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I'm experiencing some heavy performance-issues with a query in SQLite. Currently there are around 20000 entries in the table activity_tbl and about 40 in the table activity_data_tbl. I have an index for both of the columns used in the query below, but it doesn't seem to have any effect on the performance at all.

SELECT a._id, a.start_time + b.length AS time 
FROM activity_tbl a INNER JOIN activity_data_tbl b 
       ON a.activity_data_id = b._data_id 
WHERE time > ? 

As you can see, I select one column and a value created from adding two columns together. I guess this is what's causing the low performance, since the query is very fast if I just select a.start_time or b.length.

Do you guys have any suggestion for how I could optimize this?

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Can you post the schema with indices (.s)? –  netcoder Apr 4 '12 at 15:35
Two comments: Don't mark the questions answered by changing the title, instead put a check mark next to one of the answers below (if the answer is your own, you can reply to your own question and mark that answer correct). Also, filtering for a small start time may not (depending on the "shape" of your data) give you identical results to your original query. –  Larry Lustig Apr 5 '12 at 11:24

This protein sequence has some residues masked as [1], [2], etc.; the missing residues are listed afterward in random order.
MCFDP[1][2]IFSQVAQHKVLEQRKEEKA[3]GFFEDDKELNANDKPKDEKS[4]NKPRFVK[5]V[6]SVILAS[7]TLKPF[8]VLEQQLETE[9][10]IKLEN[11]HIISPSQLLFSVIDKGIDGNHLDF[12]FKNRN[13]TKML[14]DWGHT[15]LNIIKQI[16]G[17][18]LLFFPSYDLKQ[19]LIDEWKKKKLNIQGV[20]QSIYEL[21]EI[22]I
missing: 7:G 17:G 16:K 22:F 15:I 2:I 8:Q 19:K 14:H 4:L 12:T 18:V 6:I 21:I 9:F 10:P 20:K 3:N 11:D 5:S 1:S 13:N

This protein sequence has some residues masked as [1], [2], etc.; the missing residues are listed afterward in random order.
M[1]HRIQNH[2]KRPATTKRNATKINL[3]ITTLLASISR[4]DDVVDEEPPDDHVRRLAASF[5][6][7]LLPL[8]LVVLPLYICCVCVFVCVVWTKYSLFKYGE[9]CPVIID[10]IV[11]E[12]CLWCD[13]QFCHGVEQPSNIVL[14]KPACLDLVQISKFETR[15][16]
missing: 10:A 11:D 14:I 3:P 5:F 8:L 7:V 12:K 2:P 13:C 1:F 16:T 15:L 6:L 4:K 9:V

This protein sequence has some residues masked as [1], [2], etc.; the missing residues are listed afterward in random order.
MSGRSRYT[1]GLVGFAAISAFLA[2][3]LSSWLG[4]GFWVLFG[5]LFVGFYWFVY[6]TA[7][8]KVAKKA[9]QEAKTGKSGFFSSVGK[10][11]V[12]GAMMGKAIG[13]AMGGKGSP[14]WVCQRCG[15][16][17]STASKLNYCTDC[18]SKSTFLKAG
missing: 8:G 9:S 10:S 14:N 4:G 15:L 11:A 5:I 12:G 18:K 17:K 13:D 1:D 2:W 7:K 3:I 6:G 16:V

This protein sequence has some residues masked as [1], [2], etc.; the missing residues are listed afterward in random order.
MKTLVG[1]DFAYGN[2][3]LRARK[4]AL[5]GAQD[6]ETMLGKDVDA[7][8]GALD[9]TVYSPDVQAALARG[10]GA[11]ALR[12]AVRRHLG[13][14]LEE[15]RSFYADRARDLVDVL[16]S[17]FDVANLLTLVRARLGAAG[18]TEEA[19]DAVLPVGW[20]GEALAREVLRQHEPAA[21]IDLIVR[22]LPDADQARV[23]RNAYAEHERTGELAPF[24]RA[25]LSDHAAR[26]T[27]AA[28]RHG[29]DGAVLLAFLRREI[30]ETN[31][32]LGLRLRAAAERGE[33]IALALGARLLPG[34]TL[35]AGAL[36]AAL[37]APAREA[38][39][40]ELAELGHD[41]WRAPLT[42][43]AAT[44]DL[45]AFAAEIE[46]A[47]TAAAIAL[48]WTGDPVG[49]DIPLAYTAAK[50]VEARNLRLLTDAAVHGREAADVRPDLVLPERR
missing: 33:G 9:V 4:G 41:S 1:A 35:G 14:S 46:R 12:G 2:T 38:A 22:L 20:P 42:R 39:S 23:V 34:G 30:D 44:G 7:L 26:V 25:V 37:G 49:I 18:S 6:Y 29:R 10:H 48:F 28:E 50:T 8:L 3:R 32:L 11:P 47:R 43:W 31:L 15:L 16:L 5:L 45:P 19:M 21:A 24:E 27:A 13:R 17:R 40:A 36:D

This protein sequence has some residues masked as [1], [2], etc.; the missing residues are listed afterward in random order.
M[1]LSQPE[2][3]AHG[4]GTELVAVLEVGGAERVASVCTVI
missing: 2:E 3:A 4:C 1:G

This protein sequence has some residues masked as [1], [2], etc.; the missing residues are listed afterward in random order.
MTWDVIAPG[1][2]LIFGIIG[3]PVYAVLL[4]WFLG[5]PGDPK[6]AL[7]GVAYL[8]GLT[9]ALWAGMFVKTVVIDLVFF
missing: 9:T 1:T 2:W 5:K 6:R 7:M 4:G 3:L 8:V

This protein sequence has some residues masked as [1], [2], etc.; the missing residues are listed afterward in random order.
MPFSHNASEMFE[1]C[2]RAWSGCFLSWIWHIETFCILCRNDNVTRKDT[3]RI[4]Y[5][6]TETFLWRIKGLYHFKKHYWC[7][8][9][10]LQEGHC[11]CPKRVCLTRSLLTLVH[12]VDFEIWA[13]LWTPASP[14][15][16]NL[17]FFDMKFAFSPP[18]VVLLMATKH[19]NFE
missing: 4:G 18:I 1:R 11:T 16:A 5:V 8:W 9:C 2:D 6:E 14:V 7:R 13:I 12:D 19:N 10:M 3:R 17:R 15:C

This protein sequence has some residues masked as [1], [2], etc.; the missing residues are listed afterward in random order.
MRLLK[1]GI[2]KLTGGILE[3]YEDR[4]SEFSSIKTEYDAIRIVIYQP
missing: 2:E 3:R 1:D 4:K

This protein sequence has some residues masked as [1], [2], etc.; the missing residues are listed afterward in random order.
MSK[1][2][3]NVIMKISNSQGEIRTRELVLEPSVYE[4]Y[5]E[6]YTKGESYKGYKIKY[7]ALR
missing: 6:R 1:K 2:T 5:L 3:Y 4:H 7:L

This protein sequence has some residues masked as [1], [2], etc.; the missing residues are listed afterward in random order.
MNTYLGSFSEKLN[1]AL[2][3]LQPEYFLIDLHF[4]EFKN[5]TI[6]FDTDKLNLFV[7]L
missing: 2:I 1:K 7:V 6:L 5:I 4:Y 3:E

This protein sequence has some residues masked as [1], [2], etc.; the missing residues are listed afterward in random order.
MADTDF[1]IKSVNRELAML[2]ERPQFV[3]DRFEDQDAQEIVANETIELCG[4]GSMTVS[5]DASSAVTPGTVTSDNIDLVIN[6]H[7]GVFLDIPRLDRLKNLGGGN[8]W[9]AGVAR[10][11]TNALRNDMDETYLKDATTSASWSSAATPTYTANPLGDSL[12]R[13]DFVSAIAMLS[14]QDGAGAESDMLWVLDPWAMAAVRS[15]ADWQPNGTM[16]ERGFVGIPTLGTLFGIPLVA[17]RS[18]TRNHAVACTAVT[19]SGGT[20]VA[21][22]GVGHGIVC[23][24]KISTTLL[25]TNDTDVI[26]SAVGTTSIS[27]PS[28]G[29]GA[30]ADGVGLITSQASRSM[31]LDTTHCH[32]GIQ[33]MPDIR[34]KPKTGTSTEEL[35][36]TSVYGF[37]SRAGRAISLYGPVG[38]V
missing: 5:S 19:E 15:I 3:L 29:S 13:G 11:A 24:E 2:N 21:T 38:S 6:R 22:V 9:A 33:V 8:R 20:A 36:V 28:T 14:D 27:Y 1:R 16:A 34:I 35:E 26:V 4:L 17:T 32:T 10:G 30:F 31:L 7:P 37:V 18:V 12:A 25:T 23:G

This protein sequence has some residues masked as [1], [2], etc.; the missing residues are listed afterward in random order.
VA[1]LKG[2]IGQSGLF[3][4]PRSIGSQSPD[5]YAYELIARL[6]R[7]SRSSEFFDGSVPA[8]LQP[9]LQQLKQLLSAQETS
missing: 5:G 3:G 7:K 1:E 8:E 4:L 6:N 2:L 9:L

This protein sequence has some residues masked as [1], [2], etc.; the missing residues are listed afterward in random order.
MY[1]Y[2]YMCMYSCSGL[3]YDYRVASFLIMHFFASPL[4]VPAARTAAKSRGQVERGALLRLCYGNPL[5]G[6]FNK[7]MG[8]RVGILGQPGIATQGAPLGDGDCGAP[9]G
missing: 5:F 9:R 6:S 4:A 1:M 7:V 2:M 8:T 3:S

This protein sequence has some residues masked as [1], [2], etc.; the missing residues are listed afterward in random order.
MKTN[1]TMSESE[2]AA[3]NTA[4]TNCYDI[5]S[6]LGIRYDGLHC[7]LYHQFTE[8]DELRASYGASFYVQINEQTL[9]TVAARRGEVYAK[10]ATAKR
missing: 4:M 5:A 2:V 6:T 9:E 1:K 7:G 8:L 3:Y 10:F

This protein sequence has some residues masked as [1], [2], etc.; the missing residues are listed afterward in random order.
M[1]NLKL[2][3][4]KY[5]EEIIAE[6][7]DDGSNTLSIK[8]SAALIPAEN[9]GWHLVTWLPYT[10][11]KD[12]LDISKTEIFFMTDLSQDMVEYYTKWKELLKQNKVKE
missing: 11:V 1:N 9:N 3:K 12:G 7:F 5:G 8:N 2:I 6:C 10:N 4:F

3 Answers 3

Try putting an index on the time column. This should speed up the query

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There is no time column. –  Larry Lustig Apr 4 '12 at 15:51

This query is not optimizable using indexes for the filter part since you are filtering and ordering on a calculated value. To optimize the query you will either need to filter on one of the actual table columns (starttime or length) or pre-compute the time values before querying.

The only place an index will help, and I assume you have one, is on b.data_id.

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Thank you guys, –  Teapot01 Apr 5 '12 at 7:18

A compound index may help. According to its docs, SQLite tries to avoid to access the table, if the index has enough information. So if the engine did its homework it will recognize that the index is enough to compute the where clause value and spare some time. If it does not work, only the pre-computation will do.

If you are more often confronted with similar tasks, please read this: http://www.sqlite.org/rtree.html

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